How regulations drove a digital bank into unlikely hands

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Luvleen Sidhu admits she is disappointed BankMobile is being forced to part ways with its corporate parent, Customers Bancorp, but Sidhu calls its prospective buyer, Flagship Bank, the perfect new business partner.

When the $9.4 billion-asset Customers in Wyomissing, Pa., decided last fall to spin off BankMobile, one of the key attributes it looked for in a purchaser was size — in this case the smaller the better.

“We expect [BankMobile] to remain a high-growth company, so we wanted to position ourselves to remain under $10 billion of assets” for as long as possible to avoid regulatory strictures that would have kicked in at that size, Sidhu said Wednesday in an interview after the deal with Flagship in Clearwater, Fla., was announced.

Consider that box checked.

The 11-year-old Flagship, which has two branches and just $113 million of assets, certainly qualifies as small. Indeed, the $260 million-plus that Flagship is seeking to raise in a private placement to pay for BankMobile is 20 times the $13.2 million of capital it held as of Dec. 31, according to Federal Deposit Insurance Corp. figures.

The $10 billion-asset threshold, of course, is the mark at which the Durbin amendment and its 44-cent cap on interchange fees kicks in for banks. Continued growth at the holding company level created a huge challenge for BankMobile, where debit card fee income is a make-or-break component of its revenue stream.

With Flagship — which plans to adopt BankMobile as its corporate name — as its parent, the two-year-old digital-only bank will not have to worry again about bumping up against the Durbin amendment for several years. Even so, Sidhu said she regrets things came to this pass.

“It’s unfortunate,” she said. “If the regulation was different, we definitely would have chosen to stay with Customers.”

Ironically, Flagship also recognized BankMobile’s predicament as a strategic inflection point.

Flagship is well capitalized, and it has been profitable, earning $1.3 million the past five years. Still, board members were concerned about its future, Frank Burke, its chairman, president and CEO, said Wednesday.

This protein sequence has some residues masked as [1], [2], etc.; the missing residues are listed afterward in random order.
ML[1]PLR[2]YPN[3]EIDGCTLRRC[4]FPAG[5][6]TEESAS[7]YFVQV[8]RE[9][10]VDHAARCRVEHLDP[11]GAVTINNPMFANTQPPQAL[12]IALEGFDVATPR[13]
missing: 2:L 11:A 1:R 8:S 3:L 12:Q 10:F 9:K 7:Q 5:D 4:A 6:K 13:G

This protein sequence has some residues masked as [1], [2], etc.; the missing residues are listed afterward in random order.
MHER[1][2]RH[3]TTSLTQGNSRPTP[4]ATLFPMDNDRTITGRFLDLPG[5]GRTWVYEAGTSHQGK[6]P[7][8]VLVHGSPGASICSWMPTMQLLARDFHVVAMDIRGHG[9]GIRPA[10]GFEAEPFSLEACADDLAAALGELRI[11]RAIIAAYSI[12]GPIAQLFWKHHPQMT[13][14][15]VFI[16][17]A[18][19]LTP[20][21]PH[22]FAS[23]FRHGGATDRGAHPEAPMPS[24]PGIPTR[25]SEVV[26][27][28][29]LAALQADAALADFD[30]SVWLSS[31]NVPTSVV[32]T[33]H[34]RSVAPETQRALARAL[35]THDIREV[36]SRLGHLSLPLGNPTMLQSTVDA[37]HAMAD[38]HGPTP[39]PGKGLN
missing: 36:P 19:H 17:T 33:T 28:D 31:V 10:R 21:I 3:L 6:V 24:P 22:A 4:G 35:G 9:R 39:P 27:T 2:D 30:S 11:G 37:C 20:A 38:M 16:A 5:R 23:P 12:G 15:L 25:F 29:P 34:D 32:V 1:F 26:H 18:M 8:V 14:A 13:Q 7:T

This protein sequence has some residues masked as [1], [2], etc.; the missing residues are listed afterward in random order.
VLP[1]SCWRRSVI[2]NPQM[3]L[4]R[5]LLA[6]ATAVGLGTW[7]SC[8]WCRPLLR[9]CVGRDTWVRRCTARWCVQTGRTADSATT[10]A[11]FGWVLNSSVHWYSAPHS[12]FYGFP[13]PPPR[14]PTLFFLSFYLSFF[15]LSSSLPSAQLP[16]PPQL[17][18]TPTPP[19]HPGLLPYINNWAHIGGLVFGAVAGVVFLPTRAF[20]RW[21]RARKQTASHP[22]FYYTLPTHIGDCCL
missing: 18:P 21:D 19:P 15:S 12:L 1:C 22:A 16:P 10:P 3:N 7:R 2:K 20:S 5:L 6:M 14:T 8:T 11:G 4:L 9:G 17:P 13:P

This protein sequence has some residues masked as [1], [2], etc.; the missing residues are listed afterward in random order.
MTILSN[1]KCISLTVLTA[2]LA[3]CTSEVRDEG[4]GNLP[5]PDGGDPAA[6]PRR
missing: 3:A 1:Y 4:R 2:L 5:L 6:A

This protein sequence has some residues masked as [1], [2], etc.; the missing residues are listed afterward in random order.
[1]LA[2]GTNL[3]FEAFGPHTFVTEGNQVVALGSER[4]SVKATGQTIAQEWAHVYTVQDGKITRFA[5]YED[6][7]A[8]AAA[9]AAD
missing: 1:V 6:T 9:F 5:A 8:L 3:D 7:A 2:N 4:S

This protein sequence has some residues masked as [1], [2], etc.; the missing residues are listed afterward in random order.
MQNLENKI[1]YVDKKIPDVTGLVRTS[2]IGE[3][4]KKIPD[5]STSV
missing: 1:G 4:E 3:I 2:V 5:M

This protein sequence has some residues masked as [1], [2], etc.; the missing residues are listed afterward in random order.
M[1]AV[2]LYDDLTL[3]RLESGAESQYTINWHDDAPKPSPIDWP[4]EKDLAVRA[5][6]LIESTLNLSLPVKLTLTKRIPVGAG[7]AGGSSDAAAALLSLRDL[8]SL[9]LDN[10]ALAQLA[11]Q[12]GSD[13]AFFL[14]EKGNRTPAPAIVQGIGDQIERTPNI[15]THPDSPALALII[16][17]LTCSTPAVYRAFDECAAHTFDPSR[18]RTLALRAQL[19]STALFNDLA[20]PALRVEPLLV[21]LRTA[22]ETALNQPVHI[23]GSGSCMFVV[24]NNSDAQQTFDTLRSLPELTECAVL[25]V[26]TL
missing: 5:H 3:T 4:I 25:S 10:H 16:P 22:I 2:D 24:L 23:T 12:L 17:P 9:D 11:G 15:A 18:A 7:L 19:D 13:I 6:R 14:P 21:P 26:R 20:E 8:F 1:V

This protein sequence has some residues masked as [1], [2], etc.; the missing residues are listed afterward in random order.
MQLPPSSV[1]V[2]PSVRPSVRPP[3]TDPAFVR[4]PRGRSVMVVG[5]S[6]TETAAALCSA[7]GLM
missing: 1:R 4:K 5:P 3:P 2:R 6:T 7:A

“We looked at our long-term prospects,” Burke said. “We’re a small bank, and while we’re well capitalized, the opportunities to keep growing in this market and to continue raising capital were limited.”

The board explored various M&A alternatives, but when the BankMobile opportunity surfaced, Burke said it seemed to offer the “best of both worlds” — the chance to continue operating as a local community bank while at the same time hitching its wagon to a rapidly growing national digital banking franchise, which has reached $500 million in deposits in just two years of operation.

Flagship had $93.2 million of deposits at Dec. 31.

With BankMobile’s 1.7 million customer accounts dwarfing Flagship’s book, agreeing to change the corporate name to BankMobile was a no-brainer, Burke said.

Flagship has agreed to pay $175 million for BankMobile. That price works out to about a 25% core deposit premium, according to Sandler O’Neill analyst Frank Schiraldi. While that might seem high at first glance, Schiraldi wrote in a research note Wednesday it could be supported, provided Customers stays on its present high-growth path.

“Though BankMobile has a short track record, in the past management has said it believes the model can earn [approximately] $30 million by 2018 or 2019, which would put the purchase price at six times estimated earnings,” Schiraldi wrote.

He added that Customers’ shareholders will likely support the deal since the company’s after-tax take will add more than $2 per share to tangible book value.

BankMobile has been something of a labor of love for Sidhu and her father, Customers Chairman and CEO Jay Sidhu. They dreamed up the idea for a digital-only bank in 2014, opened it in January 2015 and have been expanding it steadily since. The unit lost $4.8 million last year, but that can be partly blamed on growth-minded investments.

In August 2015, the father-daughter team created a 12-person, in-house innovation team. Four months later, they agreed to acquire Higher One’s student loan disbursement business, which was ultimately folded into BankMobile in June and was a big source of new accounts and deposits.

The Sidhus may rue the necessity of selling BankMobile, but they are not leaving it behind. The deal is expected to close before the end of the third quarter and when it does, Jay Sidhu will serve as the merged company’s chairman, and he will remain chairman and CEO of Customers. Luvleen Sidhu will serve as president and chief strategy officer for BankMobile’s digital division, while Burke will continue to run the community banking operation.

Flagship has also agreed to retain all of BankMobile’s 220 employees. The goal is to make the transition as seamless as possible for customers, Luvleen Sidhu said.

“We’ll be a division of the new BankMobile going forward, but nothing about the customer experience will really change,” she said.

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